The foodservice industry looks to beverages as a way to build better margins. With sales of traditional carbonated sodas in rapid decline, and on-premises alcohol sales showing only modest growth potential, craft sodas and creative blended beverages stand out as ways to enhance the guest experience while creating menu differentiation.
According to a June 2015 Mintel research report, the natural/craft beverage segment—defined as featuring real sugar, containing 100 percent natural ingredients, and manufactured in small batches and/or labeled as “handcrafted”—is growing in popularity. Restaurants are perfectly positioned to take the lead in this consumer-driven trend.
Pop go the craft sodas
Housemade soft drinks are simple and relatively inexpensive. Use a concentrate of flavored syrup as the base and blend with carbonated water or seltzer, pre-mixed in a tap dispenser or carbonated with a CO2 canister.
In Chicago, the Dawson takes a nod from traditional soda fountains and makes liberal use of aromatics and phosphates, blending artisan craftsmanship with retro flavor combinations. Its cherry phosphate features tart cherry syrup and phosphoric acid powder, while its hauntingly complex take on a Greyhound combines grapefruit, pineapple gomme[cq] syrup, juniper and bergamot. The gomme syrup serves as an emulsifier to produce a silky mouthfeel that adds depth to the finished beverage.
Dusek’s, also in Chicago, purées—but doesn’t strain—its syrup bases in order to concentrate the flavor and provide a finished beverage that’s opaque rather than clear. “The presentation is striking,” says Gordon Food Service Corporate Consulting Chef Gerry Ludwig, CEC, “and the color and flavor are quite intense.” A good example is Dusek’s blackberry-tarragon pop, a jewel-colored flavor bomb with a thick layer of creamy foam and a garnish of fresh tarragon.
While fruit-based sodas are arguably the most popular, herbs and vegetables make a strong showing. In New York, Jeffrey’s Grocery features a lemon verbena-maple soda. The cucumber-celery soda at The Breslin Bar & Dining Room, also in New York, is a refreshing blend of fresh cucumber, celery juice, lime and celery bitters.
“Bitters and tinctures,” Ludwig notes, “are a great way to create different layers of flavor.” The Dawson creates its own blends by steeping herbs, spices or fruits in grain alcohol for one month. The resulting infusion is strained and placed in an atomizer. Such proprietary formulations are easy to make, completely stable and add an attractive aromatic quality to the finished beverage.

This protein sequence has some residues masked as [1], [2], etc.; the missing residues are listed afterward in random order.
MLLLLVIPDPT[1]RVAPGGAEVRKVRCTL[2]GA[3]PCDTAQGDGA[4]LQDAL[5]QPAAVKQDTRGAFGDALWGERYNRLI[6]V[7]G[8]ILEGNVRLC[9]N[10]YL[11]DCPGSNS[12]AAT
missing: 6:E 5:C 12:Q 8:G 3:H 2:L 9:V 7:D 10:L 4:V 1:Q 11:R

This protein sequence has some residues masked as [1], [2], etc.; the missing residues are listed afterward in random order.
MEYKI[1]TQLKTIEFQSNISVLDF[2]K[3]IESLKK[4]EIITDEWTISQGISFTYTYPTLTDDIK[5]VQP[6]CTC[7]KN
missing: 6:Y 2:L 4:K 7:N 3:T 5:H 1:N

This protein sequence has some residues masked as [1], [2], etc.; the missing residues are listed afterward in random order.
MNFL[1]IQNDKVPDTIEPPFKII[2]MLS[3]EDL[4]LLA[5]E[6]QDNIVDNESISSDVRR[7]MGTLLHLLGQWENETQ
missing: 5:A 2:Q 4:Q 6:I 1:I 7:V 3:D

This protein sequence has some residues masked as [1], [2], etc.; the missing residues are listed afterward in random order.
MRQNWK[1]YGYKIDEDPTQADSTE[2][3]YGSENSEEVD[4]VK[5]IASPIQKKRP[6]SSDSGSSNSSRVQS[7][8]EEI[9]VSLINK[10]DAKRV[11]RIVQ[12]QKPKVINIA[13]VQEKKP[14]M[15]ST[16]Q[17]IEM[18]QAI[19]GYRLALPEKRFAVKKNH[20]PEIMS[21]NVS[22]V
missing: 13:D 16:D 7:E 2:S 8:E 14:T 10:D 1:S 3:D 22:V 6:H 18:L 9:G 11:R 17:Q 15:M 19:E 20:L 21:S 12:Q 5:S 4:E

Matcha, the powdered hand-picked first growth of green tea leaves, is a premium product with explosive growth in the beverage trend segment.
Ludwig says, “the primary attraction, for many, is the significant amount of antioxidants, caffeine and L-theanine, a naturally occurring amino acid.” Ludwig noted the growth of the matcha trend during Gordon Food Service-led cross-country tasting tours. “This combination supposedly provides a slow release of caffeine for sustained energy and mental clarity.”
While traditionally served as a ceremonial cup of tea whisked vigorously with hot water, most matcha in the U.S. is prepared for barista-style beverages like lattes, cortados and hot chocolate. While the extremely fine powder can be challenging to blend using a traditional milk steamer, there are workarounds. In New York, Matcha Café Wabi streamlines the process by making a pre-prepared paste that can be quickly steamed with milk (regular, almond or soy) and sweetener for efficient service.
In addition to hot beverages, matcha lemonades, juices and iced teas are gaining popularity. MatchaBar, also in New York, blends fresh-squeezed juices and matcha iced tea in combinations such as watermelon, cucumber and fuji-apple-ginger. These light and refreshing sippers show the full range of matcha possibilities.
Smoothies have been around forever, but on-trend versions are taking this popular beverage to the next level with unique flavor combinations, creative garnishes and a focus on health.
As consumers have become more concerned about sugar intake, smoothies incorporating vegetables such as kale, spinach, avocado and celery have become more popular. In Chicago, Left Coast boasts a creative lineup of signature smoothies such as the “Kale Mary’” with blueberry, kale, avocado, orange juice and maca[cq] powder, along with customization options that allow customers to create their own blend. Thrive 360, also in Chicago, blends açai with Greek yogurt, banana, vanilla protein and almond milk—a straightforward combination with broad appeal. Açai berries, touted as a superfood rich in antioxidants, have a tremendously high pectin content and make an especially thick, creamy smoothie without the need to add dairy products. Açai is available in powdered form or as a frozen purée, though Ludwig recommends the latter as it offers superior texture and flavor.
The bottom line? Freshly prepared and distinctive beverages offer solid opportunities to add flavor to the menu, bolster sales and increase margins while creating menu differentiation. This means revamping your beverage program has never looked sweeter.